TheraSpecs Migraine Relief Glasses: Do They Work?

Kelley NunnMy Migraine Blog, My Vestibular Migraine Recovery

My Migraine Brain TheraSpecs Migraine Relief Glasses Office

TheraSpecs Migraine Relief Glasses — Do They Work?

The modern world of fluorescent lights and digital screens is inhospitable to people with light-triggered migraines. Let’s be real, it’s barely tolerable by the non-migrainey people. But for them, the lights and screens don’t trigger symptoms oppressive enough to keep them from working. If you have chronic migraine, vestibular or otherwise, these triggering light sources can mean a legitimate inability to work or even live a “normal” life.

When I began to slowly get back to work after being homebound for 10 months by my vestibular migraine and POTS symptoms, the computer screen issue became a real problem for me. And as I finally made my way back into a fluorescent light-laden office, that problem became unbearable. The lights weren’t just a nuisance, they were triggering my migraine symptoms and causing intense dizziness, vertigo, and head pressure. My first week back to full-time work absolutely destroyed me; my eyes just couldn’t take it!

So, I started looking into my options for ways to adapt. I needed something that could effectively block the offending lights from my sensitive eyeballs. Of course, one of the first things I came across were migraine relief glasses, specifically, those offered by the brand TheraSpecs. The concept behind these glasses is that they filter the wavelengths of blue-green light, like the ones in pulsating fluorescent lights, that are known to trigger migraines and headaches.

But before I pulled the trigger, I had a few questions I wanted answers to. Now that I’ve fallen in love with my pair, I’m writing this blog post to help others who may be waiting for those same answers to get themselves some relief!

Question #1: How do TheraSpecs tinted lenses reduce migraines?

We all know that light sensitivity and migraine are closely intertwined, both as a trigger and a symptom. The people over at TheraSpecs have identified the specific wavelengths of light (between 480-500 nanometers) that are harmful to our migraine brains, and developed glasses that work to filter out those specific wavelengths.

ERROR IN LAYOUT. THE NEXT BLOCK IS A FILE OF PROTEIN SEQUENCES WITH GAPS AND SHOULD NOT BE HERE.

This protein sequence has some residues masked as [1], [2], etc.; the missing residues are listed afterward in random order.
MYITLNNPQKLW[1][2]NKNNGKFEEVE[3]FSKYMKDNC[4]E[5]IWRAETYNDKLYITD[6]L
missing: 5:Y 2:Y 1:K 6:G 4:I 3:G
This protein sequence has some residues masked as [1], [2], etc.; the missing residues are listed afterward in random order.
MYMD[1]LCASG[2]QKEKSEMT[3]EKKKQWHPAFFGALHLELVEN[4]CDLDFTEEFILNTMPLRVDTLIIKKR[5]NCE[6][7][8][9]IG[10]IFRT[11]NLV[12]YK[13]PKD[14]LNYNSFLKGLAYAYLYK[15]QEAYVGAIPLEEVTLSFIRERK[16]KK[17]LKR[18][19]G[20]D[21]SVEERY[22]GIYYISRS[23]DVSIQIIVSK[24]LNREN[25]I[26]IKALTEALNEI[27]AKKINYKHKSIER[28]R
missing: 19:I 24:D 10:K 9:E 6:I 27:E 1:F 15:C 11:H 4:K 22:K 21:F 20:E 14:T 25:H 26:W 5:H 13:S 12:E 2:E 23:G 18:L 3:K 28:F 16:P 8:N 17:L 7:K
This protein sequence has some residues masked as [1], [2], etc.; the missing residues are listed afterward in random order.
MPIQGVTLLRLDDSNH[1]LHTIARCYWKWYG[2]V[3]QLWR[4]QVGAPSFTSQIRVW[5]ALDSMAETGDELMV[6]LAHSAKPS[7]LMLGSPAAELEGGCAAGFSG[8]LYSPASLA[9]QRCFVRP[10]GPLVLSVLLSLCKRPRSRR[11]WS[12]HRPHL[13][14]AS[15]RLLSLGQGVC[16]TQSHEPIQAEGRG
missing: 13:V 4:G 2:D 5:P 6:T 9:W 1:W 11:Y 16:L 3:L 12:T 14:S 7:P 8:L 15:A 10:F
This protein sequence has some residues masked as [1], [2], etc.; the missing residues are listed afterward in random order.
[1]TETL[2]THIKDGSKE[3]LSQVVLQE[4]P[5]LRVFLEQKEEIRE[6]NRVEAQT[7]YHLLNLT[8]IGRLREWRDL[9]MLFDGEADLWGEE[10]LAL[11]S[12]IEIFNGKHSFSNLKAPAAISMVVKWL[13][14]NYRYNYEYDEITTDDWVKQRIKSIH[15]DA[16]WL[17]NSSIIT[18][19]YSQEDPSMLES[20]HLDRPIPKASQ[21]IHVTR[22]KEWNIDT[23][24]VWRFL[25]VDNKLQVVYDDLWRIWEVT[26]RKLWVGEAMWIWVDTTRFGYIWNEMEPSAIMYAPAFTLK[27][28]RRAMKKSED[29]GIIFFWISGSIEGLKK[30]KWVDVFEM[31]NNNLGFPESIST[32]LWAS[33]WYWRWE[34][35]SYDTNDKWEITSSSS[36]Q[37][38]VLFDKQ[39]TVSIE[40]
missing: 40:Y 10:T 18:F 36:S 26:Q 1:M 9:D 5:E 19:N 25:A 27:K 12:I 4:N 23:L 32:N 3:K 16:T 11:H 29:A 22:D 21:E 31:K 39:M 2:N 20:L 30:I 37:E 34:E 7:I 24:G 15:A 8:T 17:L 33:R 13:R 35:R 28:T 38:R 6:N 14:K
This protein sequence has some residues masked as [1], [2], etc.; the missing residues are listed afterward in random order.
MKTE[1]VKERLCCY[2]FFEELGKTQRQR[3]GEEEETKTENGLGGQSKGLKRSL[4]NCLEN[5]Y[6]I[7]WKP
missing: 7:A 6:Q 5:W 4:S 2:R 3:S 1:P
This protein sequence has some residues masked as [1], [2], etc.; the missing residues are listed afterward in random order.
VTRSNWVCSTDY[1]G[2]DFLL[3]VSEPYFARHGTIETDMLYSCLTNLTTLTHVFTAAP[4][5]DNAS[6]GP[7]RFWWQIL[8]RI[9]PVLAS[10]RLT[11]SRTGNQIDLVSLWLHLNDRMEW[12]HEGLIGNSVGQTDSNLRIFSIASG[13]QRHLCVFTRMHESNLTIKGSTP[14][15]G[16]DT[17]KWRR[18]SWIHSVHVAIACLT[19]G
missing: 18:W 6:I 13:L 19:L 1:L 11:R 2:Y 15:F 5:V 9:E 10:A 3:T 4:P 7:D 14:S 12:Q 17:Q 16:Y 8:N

Here’s a few stats that help explain why TheraSpecs work to reduce migraine symptoms:

  • Up to 90% of migraineurs experience light-triggered migraines or photophobia
  • TheraSpecs filter ~80% of the harmful wavelengths of blue-green light associated with migraines
  • By filtering these wavelengths, TheraSpecs can reduce migraine attack frequency by 74%!

Question #2: What is it like to wear the TheraSpecs?

It’s like your eyes are saying, “ahhhh” in absolute relief. I had no idea how tense my eyes were until I put these glasses on and felt them totally relax! Everyone who tried them on at my office said the same thing — they immediately wanted their own pairs to help with their light sensitivity.

In terms of the color, it is a little odd to be looking through rose-tinted lenses at first, but within minutes, I completely forgot I was even wearing them. And the moment I took them off at the end of the work day, I couldn’t believe how much harsh light they had been filtering!

Question #3: Do TheraSpecs glasses actually work?

For about 90% of the people who try them, yes! Think about that percentage — that’s an insanely high success rate in the world of migraine! To put that number in perspective, a migraine abortive drug like Imitrex, which is probably the most effective migraine medicine out there, is only effective in 50-70% of people who try it (Imitrex Tablet Patient Information Leaflet 13).

For me, I wouldn’t be able to work in a modern office without something to protect my eyes from the fluorescent lights and computer screens! I found that wearing my TheraSpecs glasses significantly reduced eye strain, and over the period of the last few weeks has kept sitting under fluorescent lights from being a significant trigger. When I wear no eye protection, I end the day with eye strain, pressure headaches, fatigue, and dizziness that affects me for days to come. When I wear my TheraSpecs, my eyes feel way more relaxed, and the dizziness, fatigue, and migraine is significantly improved.